The joint FPP/RAIPON project has started work in the most northerly county of the Evenki Autonomous District in the taiga spaces drained by the Lower Tunguska and the Vilui rivers. The region, however, is vast and faces many challenges. In the northern Ilimpei county there are no immediate threats to hunters and reindeer herders from industrial development. However the destruction of traditional settlements and hunting spaces has already started in the most southerly county of the District around the village of Osharavo. Beyond the borders of the Evenki Autonomous District, in Turukhansk County, Irkutsk Province, and in the Taimyr Autonomous District industrial exploitation has proceeded several leaps ahead with aboriginal lands already occupied by pipelines, open-pit mining and clear-cut forestry blocks. There is a lot of work remaining to be done in Siberia and FPP would welcome collaboration from other human-rights organisations who would also like to share this experience with land use mapping.
By: David G. Anderson, Forest Peoples Programme, e-mail: email@example.com
- Aotearoa: Underlying Causes of Deforestation analysed at Indigenous Peoples Workshop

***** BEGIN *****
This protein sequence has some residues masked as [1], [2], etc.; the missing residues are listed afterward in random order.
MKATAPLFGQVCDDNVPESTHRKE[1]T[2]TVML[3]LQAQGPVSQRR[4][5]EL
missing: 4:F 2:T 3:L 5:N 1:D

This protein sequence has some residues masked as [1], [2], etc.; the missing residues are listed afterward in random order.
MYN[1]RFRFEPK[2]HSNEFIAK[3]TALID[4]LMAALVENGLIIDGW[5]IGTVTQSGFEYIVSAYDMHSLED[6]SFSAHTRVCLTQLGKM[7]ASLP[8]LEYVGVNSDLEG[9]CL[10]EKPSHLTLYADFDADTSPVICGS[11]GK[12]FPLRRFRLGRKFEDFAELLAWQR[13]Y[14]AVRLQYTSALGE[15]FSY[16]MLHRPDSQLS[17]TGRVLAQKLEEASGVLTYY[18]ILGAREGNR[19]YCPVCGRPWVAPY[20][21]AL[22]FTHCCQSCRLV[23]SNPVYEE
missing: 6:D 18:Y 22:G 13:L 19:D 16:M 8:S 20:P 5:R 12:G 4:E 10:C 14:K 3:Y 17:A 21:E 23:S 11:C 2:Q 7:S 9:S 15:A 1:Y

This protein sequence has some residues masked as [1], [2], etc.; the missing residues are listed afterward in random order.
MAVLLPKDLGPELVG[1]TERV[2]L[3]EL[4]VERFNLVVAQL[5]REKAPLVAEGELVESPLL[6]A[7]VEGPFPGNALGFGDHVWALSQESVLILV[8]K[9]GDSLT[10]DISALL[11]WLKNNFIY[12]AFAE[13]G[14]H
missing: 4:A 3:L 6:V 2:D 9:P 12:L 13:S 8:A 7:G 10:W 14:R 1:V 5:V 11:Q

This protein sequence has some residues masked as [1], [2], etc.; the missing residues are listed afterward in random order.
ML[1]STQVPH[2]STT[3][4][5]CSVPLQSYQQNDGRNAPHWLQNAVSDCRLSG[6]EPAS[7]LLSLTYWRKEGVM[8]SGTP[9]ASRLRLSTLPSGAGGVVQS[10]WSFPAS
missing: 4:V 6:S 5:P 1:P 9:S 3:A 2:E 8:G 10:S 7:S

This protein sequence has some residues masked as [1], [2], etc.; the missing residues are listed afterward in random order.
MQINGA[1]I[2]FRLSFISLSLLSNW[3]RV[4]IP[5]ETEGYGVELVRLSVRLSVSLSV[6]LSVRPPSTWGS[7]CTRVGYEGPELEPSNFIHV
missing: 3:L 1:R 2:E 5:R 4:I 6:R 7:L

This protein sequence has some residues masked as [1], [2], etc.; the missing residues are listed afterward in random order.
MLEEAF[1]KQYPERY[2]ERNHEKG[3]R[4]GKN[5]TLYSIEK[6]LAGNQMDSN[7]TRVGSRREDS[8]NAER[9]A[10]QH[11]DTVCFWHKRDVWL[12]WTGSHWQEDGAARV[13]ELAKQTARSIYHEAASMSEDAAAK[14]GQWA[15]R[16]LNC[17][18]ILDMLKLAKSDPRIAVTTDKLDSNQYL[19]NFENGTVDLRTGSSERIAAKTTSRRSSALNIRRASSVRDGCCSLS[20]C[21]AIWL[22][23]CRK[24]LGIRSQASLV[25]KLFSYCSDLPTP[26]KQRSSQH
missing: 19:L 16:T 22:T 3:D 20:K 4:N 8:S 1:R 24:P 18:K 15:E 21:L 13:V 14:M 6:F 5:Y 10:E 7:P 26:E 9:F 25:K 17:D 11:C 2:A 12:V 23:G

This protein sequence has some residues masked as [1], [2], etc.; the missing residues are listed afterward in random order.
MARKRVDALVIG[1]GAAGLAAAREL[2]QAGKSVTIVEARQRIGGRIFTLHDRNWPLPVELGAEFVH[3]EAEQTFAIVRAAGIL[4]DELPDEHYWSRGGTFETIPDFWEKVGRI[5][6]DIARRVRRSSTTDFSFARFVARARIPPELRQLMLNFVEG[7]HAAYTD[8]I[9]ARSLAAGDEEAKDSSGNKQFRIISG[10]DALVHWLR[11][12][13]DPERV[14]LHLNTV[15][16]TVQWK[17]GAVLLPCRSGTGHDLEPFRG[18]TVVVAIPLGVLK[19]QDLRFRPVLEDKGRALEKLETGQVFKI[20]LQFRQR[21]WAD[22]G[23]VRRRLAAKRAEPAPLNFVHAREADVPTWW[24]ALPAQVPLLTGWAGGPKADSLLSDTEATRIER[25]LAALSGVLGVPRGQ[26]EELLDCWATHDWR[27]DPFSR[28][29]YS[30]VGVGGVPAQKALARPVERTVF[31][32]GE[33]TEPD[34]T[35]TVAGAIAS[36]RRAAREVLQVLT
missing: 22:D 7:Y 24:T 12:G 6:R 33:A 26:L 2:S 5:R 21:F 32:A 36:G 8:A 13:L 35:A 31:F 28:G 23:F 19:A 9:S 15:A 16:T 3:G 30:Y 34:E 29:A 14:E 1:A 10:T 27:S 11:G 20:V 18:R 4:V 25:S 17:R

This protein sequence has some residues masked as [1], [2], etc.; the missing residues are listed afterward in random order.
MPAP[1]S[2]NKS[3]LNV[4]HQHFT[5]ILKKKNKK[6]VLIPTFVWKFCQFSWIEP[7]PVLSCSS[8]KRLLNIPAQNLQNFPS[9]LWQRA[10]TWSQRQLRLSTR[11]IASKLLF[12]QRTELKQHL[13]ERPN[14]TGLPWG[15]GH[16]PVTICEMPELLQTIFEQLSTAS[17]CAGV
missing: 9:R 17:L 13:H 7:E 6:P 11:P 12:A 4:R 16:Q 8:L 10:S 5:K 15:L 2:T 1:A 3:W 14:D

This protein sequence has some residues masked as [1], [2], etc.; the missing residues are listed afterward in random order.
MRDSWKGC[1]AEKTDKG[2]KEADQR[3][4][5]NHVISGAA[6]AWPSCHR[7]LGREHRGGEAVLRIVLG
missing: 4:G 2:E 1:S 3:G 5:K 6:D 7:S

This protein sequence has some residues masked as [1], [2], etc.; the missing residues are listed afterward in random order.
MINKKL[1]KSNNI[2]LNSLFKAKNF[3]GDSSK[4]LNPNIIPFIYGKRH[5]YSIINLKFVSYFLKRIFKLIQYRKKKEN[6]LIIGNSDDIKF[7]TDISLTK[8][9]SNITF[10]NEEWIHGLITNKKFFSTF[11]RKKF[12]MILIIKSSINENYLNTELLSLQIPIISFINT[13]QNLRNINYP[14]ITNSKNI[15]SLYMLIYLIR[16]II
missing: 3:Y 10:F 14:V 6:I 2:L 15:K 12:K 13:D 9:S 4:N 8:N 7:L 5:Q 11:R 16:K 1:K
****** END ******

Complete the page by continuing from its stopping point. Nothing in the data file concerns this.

The weekend of the 21st and 22nd of September PIPEC (Pacific Indigenous People’s Environment Coalition) held a workshop on the Underlying Causes of Deforestation and Forest Degradation. The workshop was opened by the new Conservation Minister for New Zealand, Chris Carter, and had representatives from most of the Pacific nations' communities here in Aotearoa, along with Maori representation. Nearly all of the Pacific academics working in the tertiary sector attended, as did a representative of Siosiomaga Society from Samoa.
There were four case studies presented; Aotearoa, Samoa, Soloman Islands and Tonga and the Pacific children were represented by speeches on the importance of forests in our lives by school children in the 10 to 13 year old age group. For most of us, this was by far the most moving part of the workshop as we got to see the next generation of forest activists in action. (many for the very first time)
The second day of the conference saw a facilitated brainstorm on Pan-Pacific underlying causes, hoping to draw out potential solutions and major causes and actors. Given that this was an Indigenous workshop, it is not surprising that most of the solutions focused around political leadership, policy and will. Education and capacity building of Indigenous Peoples was identified as being the single biggest potential solution and this was seen within the context of building true independence.
During the weekend, more than 65 people took part in the workshop, and PIPEC picked up several new members. We look forward to participating further in the International struggle for Indigenous Rights and Biodiversity.
By: Sandy Gauntlett, International Research Institute for Maori and Indigenous Issues, Aotearoa/New Zealand, e-mail: firstname.lastname@example.org